How to manage the online information overload

information distraction

We live in a over-informed world. There has never been in history a period like this, where everybody can get and find information everywhere and anytime. Access to knowledge is easier, but this benefit can be a disadvantage if we don’t manage all the incredible amount of information we see everyday online.

News eaters

We are literally bombarded by news, blog posts, tweets, social streams and updates. Every device we use is constantly broadcasting data and information. This is not only the age of fast-food, this is the age of fast-news. We devour news at the rhythm of a tap and a glance.

Here are some numbers, just to give you an idea of what is flooding DAILY on the web:

  • 3 million blog posts
  • 130 billion emails
  • 550 million status are updated on social media

And counting.. since this is the situation in real-time while I am writing this post (you can see the real time counter here)

information overflow

Less focus

So, how do we manage this information overload?

Most of the time we just read the title of a blog post or just the heading. To be more precise, over the 80% of people do this. We don’t like to take more than 5 minutes to read an entire article because we want to see quickly another one, and then another one. With this habits we also start having less focus, not just in content consumption, but in every aspect of our life. From work to personal commitments.

The fast-news invaded our life and also Media changed in order to grab our attention. Titles became shorter and catchy to be more appealing (the 5 most.. the 3 best.. etc.)

Even the content is divided in shorter paragraphs to encourage readers to finish the article (as in this post).

Fewer words

When readers become distracted videos and pictures triumph. The success behind websites like BuzzFeed and Upworthy is based just on that.

Social media started serving us with fast and overwhelmed newsfeed. Facebook and Twitter are very good to collect news but moreover our attention. Instagram growth is also representative. We prefer videos and pictures because are easier for us to be consumed.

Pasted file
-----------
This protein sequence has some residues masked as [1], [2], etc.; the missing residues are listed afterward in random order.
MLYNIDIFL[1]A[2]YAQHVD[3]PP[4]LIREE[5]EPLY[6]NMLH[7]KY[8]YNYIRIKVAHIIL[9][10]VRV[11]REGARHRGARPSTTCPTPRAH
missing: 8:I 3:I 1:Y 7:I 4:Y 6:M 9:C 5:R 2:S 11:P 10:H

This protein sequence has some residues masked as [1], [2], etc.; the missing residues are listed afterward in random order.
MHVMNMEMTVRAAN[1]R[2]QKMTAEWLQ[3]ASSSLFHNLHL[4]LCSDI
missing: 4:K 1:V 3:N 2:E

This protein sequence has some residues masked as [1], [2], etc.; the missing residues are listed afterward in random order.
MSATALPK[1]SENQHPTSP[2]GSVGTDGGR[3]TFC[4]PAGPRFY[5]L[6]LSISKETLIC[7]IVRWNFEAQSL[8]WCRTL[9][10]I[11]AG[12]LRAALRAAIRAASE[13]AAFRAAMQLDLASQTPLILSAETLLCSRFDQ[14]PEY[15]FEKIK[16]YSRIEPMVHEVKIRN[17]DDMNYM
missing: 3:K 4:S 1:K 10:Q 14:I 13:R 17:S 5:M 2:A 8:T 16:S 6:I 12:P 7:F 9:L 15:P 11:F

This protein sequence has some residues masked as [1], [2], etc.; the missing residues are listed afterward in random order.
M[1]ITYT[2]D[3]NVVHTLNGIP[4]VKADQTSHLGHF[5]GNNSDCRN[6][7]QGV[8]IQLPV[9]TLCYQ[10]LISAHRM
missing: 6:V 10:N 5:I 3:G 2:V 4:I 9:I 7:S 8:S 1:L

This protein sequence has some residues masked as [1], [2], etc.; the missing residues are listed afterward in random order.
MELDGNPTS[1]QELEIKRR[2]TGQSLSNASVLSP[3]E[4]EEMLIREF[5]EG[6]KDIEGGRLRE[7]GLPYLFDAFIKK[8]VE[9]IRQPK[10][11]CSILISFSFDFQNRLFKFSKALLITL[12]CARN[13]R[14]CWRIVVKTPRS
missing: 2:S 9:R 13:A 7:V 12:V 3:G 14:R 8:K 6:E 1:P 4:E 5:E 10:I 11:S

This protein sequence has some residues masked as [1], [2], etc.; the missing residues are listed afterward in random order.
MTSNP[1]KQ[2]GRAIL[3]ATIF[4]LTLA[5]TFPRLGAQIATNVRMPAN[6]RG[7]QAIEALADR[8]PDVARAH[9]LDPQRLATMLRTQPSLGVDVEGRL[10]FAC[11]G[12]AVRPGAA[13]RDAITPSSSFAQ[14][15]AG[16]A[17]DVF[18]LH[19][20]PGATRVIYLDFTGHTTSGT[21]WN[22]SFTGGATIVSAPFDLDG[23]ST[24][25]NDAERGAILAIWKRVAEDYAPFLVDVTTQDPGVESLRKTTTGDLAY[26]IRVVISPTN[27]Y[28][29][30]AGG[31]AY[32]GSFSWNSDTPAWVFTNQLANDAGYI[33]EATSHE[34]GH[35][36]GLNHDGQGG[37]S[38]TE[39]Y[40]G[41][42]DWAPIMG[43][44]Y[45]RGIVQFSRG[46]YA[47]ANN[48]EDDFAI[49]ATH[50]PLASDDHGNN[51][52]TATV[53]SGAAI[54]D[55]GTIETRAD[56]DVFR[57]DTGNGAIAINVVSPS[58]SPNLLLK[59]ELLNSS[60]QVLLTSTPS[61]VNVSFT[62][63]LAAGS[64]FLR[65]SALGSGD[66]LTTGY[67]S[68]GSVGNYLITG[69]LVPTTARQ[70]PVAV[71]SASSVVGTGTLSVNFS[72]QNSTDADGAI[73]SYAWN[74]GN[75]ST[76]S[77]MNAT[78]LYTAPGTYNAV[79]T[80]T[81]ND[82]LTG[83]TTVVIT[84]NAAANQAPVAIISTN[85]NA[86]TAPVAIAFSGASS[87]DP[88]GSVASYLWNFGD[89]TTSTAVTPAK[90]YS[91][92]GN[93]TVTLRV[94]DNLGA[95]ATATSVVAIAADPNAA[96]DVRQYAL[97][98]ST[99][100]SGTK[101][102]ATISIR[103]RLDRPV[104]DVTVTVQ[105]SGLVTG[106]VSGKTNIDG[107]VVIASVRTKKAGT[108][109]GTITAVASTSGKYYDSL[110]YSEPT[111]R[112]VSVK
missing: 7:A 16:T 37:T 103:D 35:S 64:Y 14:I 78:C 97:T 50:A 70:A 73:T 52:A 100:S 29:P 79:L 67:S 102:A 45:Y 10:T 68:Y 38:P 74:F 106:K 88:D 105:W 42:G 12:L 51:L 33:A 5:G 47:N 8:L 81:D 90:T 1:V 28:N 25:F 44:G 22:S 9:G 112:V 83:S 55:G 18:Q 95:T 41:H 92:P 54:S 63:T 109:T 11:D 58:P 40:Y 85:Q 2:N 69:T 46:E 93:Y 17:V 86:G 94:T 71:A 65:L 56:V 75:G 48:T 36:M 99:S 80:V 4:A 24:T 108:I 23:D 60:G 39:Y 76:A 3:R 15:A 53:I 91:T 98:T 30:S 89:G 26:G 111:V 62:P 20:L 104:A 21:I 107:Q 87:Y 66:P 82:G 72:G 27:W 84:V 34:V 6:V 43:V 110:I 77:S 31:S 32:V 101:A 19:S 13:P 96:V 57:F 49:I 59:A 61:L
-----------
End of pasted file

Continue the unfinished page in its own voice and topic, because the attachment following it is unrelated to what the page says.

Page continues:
But how real is our attention?

The FoMO

This newsfeed “addiction” created the FoMO, Fear of missing out which is “a pervasive apprehension that others might be having rewarding experiences from which one is absent” and “a desire to stay continually connected with what others are doing or what’s happening”

information overflow

Fear of missing out (FoMO) refers to the apprehension that one is not in-the-know or one is out of touch with some social events, experiences, and interactions.

So FoMO is primary related to know what other people are doing but also to news and online media.

How to manage the online information overload?

One of the best thing to do is to setup daily routines for content consumption. For example, you can setup a timer during breakfasts or while you commute.

Secondly, you can use news aggregator such as Flipboard, Pocket or LinkedIn Pulse. These platforms will help you store the most relevant content you find around the web and read them when you have time.

Same thing for Facebook: if you find interesting articles in the newsfeed you can save it, just clicking on the button on the top right.

information overflow

Also, you can use apps, as, to remind you to be less distracted and focus on what really matter for you (Yes of course there’s an app also for that).

How do you control distraction?